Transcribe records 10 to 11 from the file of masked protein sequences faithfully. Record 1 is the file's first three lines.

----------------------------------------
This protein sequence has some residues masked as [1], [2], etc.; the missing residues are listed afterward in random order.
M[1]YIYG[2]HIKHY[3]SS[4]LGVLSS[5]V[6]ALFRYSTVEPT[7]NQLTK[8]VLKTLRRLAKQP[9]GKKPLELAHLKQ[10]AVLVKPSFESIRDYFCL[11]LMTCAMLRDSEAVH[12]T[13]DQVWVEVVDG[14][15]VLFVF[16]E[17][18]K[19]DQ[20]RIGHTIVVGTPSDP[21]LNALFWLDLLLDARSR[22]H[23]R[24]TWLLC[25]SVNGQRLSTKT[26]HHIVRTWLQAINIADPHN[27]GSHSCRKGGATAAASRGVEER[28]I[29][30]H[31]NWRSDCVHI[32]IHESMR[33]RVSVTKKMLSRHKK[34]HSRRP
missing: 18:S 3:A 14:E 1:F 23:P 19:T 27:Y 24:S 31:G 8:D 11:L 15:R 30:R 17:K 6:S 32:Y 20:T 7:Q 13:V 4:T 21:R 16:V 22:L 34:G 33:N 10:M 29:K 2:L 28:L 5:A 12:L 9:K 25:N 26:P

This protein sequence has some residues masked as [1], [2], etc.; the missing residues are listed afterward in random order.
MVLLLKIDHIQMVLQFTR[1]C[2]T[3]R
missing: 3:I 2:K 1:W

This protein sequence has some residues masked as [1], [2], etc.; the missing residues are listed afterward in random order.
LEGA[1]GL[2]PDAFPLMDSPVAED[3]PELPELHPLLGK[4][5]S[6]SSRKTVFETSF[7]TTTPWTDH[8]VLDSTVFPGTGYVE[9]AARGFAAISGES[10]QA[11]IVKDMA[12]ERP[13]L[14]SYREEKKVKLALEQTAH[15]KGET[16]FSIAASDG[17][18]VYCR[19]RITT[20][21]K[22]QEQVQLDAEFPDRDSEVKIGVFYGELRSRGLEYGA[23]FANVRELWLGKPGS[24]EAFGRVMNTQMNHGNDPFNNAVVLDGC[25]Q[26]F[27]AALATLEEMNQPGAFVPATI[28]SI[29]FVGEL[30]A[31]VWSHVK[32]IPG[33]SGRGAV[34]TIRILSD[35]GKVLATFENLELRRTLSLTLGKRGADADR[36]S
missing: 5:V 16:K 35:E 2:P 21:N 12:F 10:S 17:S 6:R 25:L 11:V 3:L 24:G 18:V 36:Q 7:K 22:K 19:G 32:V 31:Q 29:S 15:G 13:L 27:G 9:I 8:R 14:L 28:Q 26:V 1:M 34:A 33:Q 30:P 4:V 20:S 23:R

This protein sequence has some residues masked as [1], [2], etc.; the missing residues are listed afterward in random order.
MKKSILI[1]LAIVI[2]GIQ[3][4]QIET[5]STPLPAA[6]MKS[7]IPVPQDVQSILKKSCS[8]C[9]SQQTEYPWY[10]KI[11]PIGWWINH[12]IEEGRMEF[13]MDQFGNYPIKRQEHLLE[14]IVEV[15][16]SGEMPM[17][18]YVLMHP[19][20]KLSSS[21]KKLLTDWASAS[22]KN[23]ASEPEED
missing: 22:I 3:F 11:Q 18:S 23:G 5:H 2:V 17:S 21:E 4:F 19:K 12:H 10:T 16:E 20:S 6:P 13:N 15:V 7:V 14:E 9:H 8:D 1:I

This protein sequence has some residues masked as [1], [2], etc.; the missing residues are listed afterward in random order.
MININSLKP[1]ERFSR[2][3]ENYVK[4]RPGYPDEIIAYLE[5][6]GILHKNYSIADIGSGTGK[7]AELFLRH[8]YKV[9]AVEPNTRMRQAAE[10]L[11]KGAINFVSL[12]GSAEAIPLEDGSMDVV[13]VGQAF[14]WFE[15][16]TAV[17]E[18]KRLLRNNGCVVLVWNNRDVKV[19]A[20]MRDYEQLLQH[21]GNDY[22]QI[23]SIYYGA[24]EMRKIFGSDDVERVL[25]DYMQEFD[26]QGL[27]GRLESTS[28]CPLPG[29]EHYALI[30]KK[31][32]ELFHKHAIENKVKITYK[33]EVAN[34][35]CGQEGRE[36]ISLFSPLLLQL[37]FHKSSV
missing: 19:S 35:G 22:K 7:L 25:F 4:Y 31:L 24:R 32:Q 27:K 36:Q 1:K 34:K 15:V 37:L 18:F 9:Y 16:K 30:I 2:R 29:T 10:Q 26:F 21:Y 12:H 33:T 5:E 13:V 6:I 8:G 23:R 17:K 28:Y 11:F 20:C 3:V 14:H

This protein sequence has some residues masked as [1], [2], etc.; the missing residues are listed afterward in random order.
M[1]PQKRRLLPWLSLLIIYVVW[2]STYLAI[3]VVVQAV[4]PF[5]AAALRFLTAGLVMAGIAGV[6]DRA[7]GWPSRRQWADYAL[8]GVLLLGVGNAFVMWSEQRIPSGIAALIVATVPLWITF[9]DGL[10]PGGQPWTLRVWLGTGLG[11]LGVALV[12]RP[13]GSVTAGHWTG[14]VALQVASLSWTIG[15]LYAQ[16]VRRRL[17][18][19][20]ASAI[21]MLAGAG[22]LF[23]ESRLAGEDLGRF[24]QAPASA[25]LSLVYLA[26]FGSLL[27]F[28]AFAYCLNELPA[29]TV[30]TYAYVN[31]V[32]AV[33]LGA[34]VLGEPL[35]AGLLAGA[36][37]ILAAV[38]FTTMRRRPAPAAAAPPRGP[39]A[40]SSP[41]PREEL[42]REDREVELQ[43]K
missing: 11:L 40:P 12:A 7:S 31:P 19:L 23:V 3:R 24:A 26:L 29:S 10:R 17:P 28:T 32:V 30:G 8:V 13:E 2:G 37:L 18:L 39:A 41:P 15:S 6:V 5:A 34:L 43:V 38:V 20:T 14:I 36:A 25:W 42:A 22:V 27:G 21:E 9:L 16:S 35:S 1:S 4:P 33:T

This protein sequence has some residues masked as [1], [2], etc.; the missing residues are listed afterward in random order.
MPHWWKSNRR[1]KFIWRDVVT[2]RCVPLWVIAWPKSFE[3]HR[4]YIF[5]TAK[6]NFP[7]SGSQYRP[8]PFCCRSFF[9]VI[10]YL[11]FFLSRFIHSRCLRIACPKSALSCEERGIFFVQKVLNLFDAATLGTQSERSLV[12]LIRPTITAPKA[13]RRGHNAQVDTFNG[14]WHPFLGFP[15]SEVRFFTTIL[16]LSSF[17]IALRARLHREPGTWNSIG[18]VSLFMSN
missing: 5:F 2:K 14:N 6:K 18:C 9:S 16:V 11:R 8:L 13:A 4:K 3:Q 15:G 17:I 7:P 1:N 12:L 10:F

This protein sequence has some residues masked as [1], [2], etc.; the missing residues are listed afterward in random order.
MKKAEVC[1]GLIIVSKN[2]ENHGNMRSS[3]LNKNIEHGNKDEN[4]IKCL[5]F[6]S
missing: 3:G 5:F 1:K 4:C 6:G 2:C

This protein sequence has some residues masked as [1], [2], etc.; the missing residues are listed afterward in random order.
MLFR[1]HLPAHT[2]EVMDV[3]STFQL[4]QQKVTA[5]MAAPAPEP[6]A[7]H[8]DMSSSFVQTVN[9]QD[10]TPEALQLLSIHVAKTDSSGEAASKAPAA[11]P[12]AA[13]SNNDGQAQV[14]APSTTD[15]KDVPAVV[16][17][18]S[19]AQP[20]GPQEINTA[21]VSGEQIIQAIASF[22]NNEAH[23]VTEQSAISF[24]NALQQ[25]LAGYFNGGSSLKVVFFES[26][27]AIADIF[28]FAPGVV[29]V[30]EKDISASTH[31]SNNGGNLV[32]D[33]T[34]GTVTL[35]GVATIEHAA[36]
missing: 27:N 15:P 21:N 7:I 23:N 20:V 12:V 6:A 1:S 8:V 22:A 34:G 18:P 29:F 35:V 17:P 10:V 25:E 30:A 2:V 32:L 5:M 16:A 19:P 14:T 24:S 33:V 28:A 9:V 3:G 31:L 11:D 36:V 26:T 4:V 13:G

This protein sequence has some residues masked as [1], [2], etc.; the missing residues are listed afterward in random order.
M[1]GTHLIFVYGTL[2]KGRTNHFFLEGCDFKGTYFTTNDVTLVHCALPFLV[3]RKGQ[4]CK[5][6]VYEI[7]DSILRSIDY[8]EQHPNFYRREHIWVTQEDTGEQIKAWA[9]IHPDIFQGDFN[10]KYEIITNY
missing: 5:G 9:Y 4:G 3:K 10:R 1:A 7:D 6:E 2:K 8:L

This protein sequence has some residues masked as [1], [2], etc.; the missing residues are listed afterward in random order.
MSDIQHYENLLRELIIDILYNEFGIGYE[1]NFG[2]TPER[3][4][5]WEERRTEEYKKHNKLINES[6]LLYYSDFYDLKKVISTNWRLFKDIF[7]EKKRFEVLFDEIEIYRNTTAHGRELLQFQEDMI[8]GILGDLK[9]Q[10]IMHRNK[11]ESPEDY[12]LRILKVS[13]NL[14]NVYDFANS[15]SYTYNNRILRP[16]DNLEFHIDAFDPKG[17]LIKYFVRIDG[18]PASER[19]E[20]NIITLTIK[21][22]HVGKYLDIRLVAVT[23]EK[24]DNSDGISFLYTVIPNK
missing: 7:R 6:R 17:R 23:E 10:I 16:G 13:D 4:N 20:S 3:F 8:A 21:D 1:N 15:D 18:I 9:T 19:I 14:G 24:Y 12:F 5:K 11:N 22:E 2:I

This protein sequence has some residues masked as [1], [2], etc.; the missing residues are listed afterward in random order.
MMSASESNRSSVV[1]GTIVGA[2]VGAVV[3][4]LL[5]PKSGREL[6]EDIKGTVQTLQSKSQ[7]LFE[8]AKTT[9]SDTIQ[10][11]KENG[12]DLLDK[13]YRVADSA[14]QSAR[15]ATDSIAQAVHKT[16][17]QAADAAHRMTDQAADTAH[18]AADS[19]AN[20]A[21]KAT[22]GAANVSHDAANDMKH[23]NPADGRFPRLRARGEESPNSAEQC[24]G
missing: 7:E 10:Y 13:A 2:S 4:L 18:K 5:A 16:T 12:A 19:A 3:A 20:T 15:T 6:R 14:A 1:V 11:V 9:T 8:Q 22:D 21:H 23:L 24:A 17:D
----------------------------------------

This protein sequence has some residues masked as [1], [2], etc.; the missing residues are listed afterward in random order.
M[1]GTHLIFVYGTL[2]KGRTNHFFLEGCDFKGTYFTTNDVTLVHCALPFLV[3]RKGQ[4]CK[5][6]VYEI[7]DSILRSIDY[8]EQHPNFYRREHIWVTQEDTGEQIKAWA[9]IHPDIFQGDFN[10]KYEIITNY
missing: 5:G 9:Y 4:G 3:K 10:R 1:A 7:D 6:E 2:K 8:L

This protein sequence has some residues masked as [1], [2], etc.; the missing residues are listed afterward in random order.
MSDIQHYENLLRELIIDILYNEFGIGYE[1]NFG[2]TPER[3][4][5]WEERRTEEYKKHNKLINES[6]LLYYSDFYDLKKVISTNWRLFKDIF[7]EKKRFEVLFDEIEIYRNTTAHGRELLQFQEDMI[8]GILGDLK[9]Q[10]IMHRNK[11]ESPEDY[12]LRILKVS[13]NL[14]NVYDFANS[15]SYTYNNRILRP[16]DNLEFHIDAFDPKG[17]LIKYFVRIDG[18]PASER[19]E[20]NIITLTIK[21][22]HVGKYLDIRLVAVT[23]EK[24]DNSDGISFLYTVIPNK
missing: 7:R 6:R 17:R 23:E 10:I 16:G 13:D 4:N 20:S 3:F 8:A 21:D 1:N 15:D 18:I 9:T 19:I 14:G 24:Y 12:F 5:K 11:N 22:E 2:I